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Simultaneous biliary drainage and portal vein embolization before extended hepatectomy for hilar cholangiocarcinoma: preliminary experience


Guiu, Boris; Bize, Pierre; Demartines, Nicolas; Lesurtel, Mickaël; Denys, Alban (2014). Simultaneous biliary drainage and portal vein embolization before extended hepatectomy for hilar cholangiocarcinoma: preliminary experience. Cardiovascular and Interventional Radiology, 37(3):698-704.

Abstract

BACKGROUND: Patients with resectable hilar cholangiocarcinoma often present obstructive jaundice and a small future remnant liver (FRL) ratio. A sequential approach comprising preoperative biliary drainage followed by portal vein embolization (PVE) is usually performed but leads to long preoperative management (6-12 weeks) before patients can undergo resection. To simplify and shorten this phase of liver preparation, we developed a new preoperative approach that involves percutaneous biliary drainage and PVE during the same procedure. We report the outcomes of this combined procedure.
METHODS: During 1 year, four patients underwent simultaneous biliary drainage and PVE followed 1 month later by surgical resection of hilar cholangiocarcinoma. Liver volumes were assessed by CT before, and 1, and 3 months after the combined procedure. Serum liver enzymes were assessed before and 1 month after the combined procedure.
RESULTS: The combined procedure was feasible in all cases, with no related complications. After the combined procedure, transaminases remained stable or decreased, whereas gamma-glutamyl-transpeptidase, alkaline phosphatase, and bilirubin decreased. During the first month, the left lobe volume increased by +27.9 % (range 19-40.9 %). The FRL ratio increased from 24.9 to 33.2 %. All patients underwent R0 liver resection with a favorable postoperative outcome. The remnant liver volume increased by +132 % (range 78-245 %) between 1 and 3 months.
CONCLUSIONS: Simultaneous percutaneous biliary drainage and PVE is feasible. This all-in-one preoperative approach greatly decreases waiting time until surgical resection. These encouraging results warrant further investigation to confirm the safety and to evaluate the reduction in the dropout rate for liver resection in this tumor with poor prognosis.

Abstract

BACKGROUND: Patients with resectable hilar cholangiocarcinoma often present obstructive jaundice and a small future remnant liver (FRL) ratio. A sequential approach comprising preoperative biliary drainage followed by portal vein embolization (PVE) is usually performed but leads to long preoperative management (6-12 weeks) before patients can undergo resection. To simplify and shorten this phase of liver preparation, we developed a new preoperative approach that involves percutaneous biliary drainage and PVE during the same procedure. We report the outcomes of this combined procedure.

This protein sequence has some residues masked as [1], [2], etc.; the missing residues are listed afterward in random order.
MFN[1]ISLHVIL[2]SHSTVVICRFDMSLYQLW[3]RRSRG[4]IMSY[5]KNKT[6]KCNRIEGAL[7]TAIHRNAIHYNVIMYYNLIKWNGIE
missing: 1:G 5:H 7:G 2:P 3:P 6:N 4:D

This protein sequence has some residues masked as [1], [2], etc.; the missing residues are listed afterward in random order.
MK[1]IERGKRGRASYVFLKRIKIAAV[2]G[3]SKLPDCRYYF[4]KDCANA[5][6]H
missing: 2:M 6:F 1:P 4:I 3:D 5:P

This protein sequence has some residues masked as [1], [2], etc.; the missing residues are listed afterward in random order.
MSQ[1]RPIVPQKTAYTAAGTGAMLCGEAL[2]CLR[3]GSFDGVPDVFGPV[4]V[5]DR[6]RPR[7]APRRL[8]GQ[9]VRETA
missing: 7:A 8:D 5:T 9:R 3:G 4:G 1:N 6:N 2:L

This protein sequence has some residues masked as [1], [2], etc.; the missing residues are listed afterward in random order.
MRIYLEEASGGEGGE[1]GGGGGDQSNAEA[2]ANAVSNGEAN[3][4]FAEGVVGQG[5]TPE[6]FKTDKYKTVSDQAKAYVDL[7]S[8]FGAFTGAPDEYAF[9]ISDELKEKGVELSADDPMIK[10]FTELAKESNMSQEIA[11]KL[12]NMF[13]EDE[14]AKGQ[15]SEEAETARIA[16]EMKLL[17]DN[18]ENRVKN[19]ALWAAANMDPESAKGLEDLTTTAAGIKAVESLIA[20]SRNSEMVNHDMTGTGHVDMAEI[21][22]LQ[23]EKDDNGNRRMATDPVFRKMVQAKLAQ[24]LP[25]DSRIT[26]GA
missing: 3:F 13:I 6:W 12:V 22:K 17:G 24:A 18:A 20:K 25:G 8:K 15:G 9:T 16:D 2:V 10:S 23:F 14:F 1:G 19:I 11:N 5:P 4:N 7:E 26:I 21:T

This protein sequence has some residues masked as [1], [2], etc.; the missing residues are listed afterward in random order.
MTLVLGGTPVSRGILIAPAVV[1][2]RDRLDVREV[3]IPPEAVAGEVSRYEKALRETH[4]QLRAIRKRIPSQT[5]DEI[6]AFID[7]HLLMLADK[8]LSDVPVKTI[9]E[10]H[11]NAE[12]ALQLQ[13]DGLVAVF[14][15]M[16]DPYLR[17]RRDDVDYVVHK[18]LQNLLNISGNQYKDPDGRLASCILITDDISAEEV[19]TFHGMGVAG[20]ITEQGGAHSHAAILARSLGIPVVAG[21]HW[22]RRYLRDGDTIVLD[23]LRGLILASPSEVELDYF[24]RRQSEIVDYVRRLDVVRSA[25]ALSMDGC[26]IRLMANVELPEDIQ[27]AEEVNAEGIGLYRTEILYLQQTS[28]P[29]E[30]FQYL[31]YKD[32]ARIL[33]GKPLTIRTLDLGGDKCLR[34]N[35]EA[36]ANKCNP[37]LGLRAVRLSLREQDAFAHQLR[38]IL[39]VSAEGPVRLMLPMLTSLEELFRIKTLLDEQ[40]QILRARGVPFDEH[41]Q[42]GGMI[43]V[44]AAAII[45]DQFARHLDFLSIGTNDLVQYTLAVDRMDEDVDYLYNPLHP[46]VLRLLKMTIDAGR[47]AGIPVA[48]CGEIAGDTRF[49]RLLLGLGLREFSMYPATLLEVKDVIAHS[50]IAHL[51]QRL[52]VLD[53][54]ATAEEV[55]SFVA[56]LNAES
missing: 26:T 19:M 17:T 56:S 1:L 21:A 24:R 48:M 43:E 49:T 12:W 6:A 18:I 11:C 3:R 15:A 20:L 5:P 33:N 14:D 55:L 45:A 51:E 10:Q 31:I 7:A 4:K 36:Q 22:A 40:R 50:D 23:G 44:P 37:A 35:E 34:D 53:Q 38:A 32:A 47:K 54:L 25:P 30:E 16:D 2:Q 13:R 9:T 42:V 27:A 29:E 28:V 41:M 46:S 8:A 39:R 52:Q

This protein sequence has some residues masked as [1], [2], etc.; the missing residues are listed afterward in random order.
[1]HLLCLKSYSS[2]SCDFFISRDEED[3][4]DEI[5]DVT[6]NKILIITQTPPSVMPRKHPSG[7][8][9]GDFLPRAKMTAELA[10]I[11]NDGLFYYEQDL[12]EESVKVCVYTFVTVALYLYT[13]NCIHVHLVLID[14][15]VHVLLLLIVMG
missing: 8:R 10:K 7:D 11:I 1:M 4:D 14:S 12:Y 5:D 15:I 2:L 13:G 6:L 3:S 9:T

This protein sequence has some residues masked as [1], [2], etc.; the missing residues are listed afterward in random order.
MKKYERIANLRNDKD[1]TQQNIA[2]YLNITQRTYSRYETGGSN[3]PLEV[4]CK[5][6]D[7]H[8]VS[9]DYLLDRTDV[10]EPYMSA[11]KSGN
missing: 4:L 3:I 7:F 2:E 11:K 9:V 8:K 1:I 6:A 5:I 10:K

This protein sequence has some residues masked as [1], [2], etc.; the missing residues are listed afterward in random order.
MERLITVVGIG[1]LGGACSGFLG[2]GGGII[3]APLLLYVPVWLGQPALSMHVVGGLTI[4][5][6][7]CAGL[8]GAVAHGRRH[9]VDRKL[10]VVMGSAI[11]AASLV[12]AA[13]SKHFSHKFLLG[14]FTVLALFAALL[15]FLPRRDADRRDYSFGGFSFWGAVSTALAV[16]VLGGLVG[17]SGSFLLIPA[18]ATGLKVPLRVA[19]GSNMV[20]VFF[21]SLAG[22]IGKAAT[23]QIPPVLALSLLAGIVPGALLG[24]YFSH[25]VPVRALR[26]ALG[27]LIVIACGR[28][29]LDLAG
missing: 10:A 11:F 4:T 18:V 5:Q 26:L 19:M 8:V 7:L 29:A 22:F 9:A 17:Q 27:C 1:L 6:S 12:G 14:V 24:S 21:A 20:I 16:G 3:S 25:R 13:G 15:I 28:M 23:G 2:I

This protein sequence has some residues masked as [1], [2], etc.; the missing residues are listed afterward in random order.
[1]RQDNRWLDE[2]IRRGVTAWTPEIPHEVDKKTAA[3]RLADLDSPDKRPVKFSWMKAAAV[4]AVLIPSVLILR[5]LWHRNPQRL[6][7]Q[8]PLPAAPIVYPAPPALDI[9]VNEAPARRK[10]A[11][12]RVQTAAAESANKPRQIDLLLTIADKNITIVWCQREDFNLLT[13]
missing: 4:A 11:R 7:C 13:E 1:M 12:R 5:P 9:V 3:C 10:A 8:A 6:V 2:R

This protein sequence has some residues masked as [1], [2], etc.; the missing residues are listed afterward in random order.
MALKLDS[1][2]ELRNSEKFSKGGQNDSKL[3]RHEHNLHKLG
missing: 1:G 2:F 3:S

METHODS: During 1 year, four patients underwent simultaneous biliary drainage and PVE followed 1 month later by surgical resection of hilar cholangiocarcinoma. Liver volumes were assessed by CT before, and 1, and 3 months after the combined procedure. Serum liver enzymes were assessed before and 1 month after the combined procedure.
RESULTS: The combined procedure was feasible in all cases, with no related complications. After the combined procedure, transaminases remained stable or decreased, whereas gamma-glutamyl-transpeptidase, alkaline phosphatase, and bilirubin decreased. During the first month, the left lobe volume increased by +27.9 % (range 19-40.9 %). The FRL ratio increased from 24.9 to 33.2 %. All patients underwent R0 liver resection with a favorable postoperative outcome. The remnant liver volume increased by +132 % (range 78-245 %) between 1 and 3 months.
CONCLUSIONS: Simultaneous percutaneous biliary drainage and PVE is feasible. This all-in-one preoperative approach greatly decreases waiting time until surgical resection. These encouraging results warrant further investigation to confirm the safety and to evaluate the reduction in the dropout rate for liver resection in this tumor with poor prognosis.

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5 citations in Web of Science®
4 citations in Scopus®
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Additional indexing

Item Type:Journal Article, refereed, original work
Communities & Collections:04 Faculty of Medicine > University Hospital Zurich > Clinic for Visceral and Transplantation Surgery
Dewey Decimal Classification:610 Medicine & health
Language:English
Date:2014
Deposited On:23 Oct 2013 07:16
Last Modified:05 Apr 2016 17:03
Publisher:Springer
ISSN:0174-1551
Publisher DOI:https://doi.org/10.1007/s00270-013-0699-7
PubMed ID:23842686

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